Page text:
“The true gravity of crisis we call modern life”

Joanna Macy Portrait by Robert Shetterly

Dahr Jamail writes in his article, ‘On Staying Sane in a Suicidal Culture’ of meeting Joanna Macy –  Buddhist scholar, Eco-Philosopher and activist. Over tea she opened a door that began a process that allowed him to express the emotions he was carrying from his work as a journalist covering the Iraq war. He later attended a workshop led my Macy during which she said,

“The most radical thing any of us can do at this time is to be fully present to what is happening in the world.”

He then related,

“For me, the price of admission into that present was allowing my heart to break. But then I saw how despair transforms, in the face of overwhelming social and ecological crises, into clarity of vision, then into constructive, collaborative action.”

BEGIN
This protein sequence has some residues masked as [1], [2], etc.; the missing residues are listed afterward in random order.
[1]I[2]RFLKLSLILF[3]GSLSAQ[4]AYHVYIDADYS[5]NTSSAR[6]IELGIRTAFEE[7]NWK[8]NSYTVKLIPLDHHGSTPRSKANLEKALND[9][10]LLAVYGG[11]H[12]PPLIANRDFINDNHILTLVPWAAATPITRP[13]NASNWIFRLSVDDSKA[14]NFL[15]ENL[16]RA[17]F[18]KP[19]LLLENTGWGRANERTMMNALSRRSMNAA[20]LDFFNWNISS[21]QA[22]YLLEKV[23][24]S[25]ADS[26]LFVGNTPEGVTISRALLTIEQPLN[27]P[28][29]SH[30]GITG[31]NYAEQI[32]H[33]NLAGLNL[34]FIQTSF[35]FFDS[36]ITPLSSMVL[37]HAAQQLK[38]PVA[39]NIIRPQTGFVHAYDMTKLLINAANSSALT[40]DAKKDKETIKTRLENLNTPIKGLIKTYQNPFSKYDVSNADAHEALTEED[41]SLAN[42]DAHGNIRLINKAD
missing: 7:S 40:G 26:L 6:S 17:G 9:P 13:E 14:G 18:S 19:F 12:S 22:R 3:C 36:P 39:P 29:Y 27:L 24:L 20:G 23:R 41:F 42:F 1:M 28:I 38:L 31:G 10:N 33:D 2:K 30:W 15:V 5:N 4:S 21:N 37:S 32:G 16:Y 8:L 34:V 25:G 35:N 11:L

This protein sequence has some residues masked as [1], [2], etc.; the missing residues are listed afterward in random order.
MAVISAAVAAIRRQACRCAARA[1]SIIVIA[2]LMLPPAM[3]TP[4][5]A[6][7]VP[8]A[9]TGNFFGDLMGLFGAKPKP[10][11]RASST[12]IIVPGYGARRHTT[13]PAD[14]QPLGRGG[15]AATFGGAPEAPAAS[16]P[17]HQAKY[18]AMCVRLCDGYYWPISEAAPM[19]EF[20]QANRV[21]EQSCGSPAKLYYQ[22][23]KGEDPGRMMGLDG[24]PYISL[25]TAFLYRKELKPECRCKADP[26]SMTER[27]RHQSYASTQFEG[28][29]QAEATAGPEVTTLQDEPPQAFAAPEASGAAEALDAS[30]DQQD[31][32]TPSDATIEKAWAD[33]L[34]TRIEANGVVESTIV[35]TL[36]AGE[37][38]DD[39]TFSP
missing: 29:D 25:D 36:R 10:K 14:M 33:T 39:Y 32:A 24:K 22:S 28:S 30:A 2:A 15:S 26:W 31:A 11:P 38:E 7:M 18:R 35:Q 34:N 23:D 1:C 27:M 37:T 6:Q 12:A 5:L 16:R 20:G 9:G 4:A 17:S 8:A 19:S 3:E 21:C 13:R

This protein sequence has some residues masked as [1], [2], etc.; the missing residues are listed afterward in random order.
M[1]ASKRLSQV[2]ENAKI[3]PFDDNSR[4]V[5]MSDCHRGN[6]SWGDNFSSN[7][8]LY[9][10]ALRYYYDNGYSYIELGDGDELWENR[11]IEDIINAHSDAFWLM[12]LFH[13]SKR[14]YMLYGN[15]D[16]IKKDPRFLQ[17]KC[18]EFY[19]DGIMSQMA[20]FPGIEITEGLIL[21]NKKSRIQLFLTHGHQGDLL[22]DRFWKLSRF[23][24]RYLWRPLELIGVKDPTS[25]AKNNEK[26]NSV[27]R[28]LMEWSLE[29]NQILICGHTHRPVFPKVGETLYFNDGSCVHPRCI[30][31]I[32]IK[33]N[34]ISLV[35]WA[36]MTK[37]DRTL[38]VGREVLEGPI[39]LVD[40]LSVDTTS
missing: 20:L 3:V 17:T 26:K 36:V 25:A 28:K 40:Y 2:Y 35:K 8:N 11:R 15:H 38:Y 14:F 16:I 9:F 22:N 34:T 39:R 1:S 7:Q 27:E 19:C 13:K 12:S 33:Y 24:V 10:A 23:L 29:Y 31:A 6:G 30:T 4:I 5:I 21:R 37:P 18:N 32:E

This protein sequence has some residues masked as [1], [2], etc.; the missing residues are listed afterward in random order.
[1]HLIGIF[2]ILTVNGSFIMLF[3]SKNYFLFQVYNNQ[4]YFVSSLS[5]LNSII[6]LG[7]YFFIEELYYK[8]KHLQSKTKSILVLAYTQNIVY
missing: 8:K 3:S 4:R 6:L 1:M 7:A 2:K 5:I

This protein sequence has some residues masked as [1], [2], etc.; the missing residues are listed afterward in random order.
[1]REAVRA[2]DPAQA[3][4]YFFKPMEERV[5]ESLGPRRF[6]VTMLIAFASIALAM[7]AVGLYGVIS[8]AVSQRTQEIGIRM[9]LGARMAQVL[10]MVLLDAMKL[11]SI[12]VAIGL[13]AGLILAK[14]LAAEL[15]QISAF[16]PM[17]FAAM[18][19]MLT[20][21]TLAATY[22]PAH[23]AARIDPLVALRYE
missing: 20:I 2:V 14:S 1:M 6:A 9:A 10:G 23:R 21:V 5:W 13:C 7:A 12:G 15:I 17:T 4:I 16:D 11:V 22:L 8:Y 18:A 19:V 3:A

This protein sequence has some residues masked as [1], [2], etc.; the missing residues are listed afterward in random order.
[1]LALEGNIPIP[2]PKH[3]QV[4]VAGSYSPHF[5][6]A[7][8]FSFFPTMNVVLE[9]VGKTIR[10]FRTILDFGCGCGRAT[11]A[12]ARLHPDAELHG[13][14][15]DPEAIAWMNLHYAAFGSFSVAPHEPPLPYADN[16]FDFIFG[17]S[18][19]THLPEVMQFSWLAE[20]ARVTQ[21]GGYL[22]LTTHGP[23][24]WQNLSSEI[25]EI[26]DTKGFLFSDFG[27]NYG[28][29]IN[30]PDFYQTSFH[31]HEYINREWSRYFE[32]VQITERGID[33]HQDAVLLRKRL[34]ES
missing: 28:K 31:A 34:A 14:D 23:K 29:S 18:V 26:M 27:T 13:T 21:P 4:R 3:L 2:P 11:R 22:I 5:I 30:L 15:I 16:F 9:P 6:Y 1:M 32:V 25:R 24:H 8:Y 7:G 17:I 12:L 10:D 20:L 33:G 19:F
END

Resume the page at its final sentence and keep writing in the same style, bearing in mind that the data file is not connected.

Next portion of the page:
Jamail’s article explores Joanna Macy’s ‘The Work that Reconnects’ and how her project allows one to see the world with clear eyes, walking the middle path between destruction and rebirth.

“Never before in history has humankind found itself amidst such a convergence of crises: runaway ACD [anthropogenic climate disruption], the global economy in chronic crisis, deepening militarism and surveillance, and a growing lack of food and water as the global population continues to explode.

While a great percentage of the population remains unaware that upward of 200 species are being made extinct each day, even greater numbers of people are ignorant to the very real possibility that humans may well be included in that number some day, whether it be from global thermonuclear war or runaway ACD.

Hence, Macy believes nothing short of a radical shift in consciousness is mandatory.

“What I’m witnessing is that this uncertainty is a great liberating gift to the psyche and the spirit,” she said. “It’s walking the razor’s edge of the sacred moment where you don’t know, you can’t count on, and comfort yourself with any sure hope. All you can know is your allegiance to life and your intention to serve it in this moment that we are given. In that sense, this radical uncertainty liberates your creativity and courage.”

Read Dahr Jamail’s  article here.


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